Sunday, November 13, 2016


Homily for November 14th, 2016: Luke 18:35-43.

          “What do you want me to do for you?” Jesus asks the blind beggar who has been calling out loudly, “Jesus, Son of David, have pity on me!” Having heard that Jesus would be coming to Jericho, the beggar had positioned himself on the road where he knew Jesus would pass. There would surely be a good crowd eager to see the famous rabbi from Nazareth. With any luck at all, the beggar expected to receive many gifts. Yet when Jesus asked him what he wanted, the beggar asked for something more important than money: “Lord, please let me see.” The words of that blind beggar changed the life of a man who has been for the last 21 years the leader of the Benedictine community here in St Louis: Abbot Thomas Frerking. Let me tell you his story, just as he related it to me.

Born into a Lutheran family, Thomas Frerking, like many young people today, gave up all religion in high school. Following graduation from Harvard, he went to Oxford University in England, on a Rhodes scholarship, to study philosophy. Reading Mark’s gospel one day, he came to the story about this blind beggar. We have just heard Luke’s version. “That’s me,” he thought. “I felt convicted of intellectual pride, and kept repeating: ‘Son of David, have mercy on me, a sinner.’ I heard Jesus saying: ‘Call him over.’ So I went to Jesus – and he gave me a hard time. He asked me: ‘What do you want me to do for you?’ I had to tell him: ‘Lord, I want to see.’ This happened several times over the next few days. I realized that the people around Jesus were Catholic Christians. I knew I must ask for instruction in the Catholic faith. But then I thought: ‘Oh no, I could never do that!’”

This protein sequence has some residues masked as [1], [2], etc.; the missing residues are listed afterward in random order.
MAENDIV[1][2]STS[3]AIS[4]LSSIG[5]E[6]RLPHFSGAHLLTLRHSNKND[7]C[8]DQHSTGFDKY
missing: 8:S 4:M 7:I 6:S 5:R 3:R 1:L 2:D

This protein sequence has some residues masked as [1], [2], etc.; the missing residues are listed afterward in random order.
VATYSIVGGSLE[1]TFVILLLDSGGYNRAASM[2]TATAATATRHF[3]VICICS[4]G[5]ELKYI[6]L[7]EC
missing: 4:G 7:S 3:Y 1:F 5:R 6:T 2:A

“That was in July 1969. In August I came home for a holiday in the Rocky Mountains with my parents. Looking up at a cloud one day, the decision was just given to me. When I got back to Oxford in September I called the Catholic chaplain. He did know me from Adam. Yet he was with me in 15 minutes. I was received into the Church the following Easter.”

Jesus continues to speak to us today. His words still have power to change lives.